Built in the 1970s before tiny houses were a thing, this 575-square-foot cottage found new life when a California transplant remodeled it as a place to embrace winter. Located on an acre and surrounded by a national forest, Hygge House is a snug yet modern three-sleeping-room bunkhouse (note the full-size beds) designed with masterful efficiency for groups of friends or a family who will spend most of their time in nature or exploring the charming town of Cable. In the winter, the village stays bumping with a full slate of ski races. But with large windows looking out across a private acre, it’s tempting to hunker down in the living room under an 18-foot-tall ceiling with a good book, too.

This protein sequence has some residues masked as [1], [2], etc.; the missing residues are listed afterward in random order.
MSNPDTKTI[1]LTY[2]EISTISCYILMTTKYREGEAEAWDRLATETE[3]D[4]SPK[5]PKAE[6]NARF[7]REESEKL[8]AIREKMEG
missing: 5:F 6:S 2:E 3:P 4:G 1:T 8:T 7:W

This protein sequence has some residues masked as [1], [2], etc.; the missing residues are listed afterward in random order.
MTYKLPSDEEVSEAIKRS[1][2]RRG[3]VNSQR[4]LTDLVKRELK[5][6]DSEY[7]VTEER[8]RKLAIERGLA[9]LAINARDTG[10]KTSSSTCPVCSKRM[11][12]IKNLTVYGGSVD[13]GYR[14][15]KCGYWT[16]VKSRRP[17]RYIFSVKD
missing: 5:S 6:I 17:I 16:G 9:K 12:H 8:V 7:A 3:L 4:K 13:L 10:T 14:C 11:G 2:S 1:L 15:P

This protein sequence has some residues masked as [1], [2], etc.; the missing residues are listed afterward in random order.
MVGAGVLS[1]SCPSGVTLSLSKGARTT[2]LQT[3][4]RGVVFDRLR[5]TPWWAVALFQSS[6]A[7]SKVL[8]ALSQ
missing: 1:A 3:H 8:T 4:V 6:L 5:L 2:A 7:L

Designed by a Minneapolis architect, LongHouse is a newly built, two-bedroom, 1,200-square-foot Scandinavian-style home overlooking a lake and a landscape replete with wildlife. Once it was completed, co-owner Bruce McPheeters and his wife realized the full power of its setting, both natural and designed—as a Stage IV cancer survivor, she found peace and strength at LongHouse. That’s one reason the retreat is ADA-accessible, perfect for a guest with a caregiver. Douglas fir dominates the luxurious, high-quality interior. Each bedroom has glorious views, a fireplace, and a multi-jet shower. A footbridge over a dry creek bed leads to a separate screened-in room, heated and with motorized screens. Snowshoes are provided and hiking abounds in the area, but visitors tend to give in to the relaxation and recreation here, venturing only as far as the firepit and tubing hill on the property. LongHouse is solidly booked, but the owners announce cancellations on their Instagram account.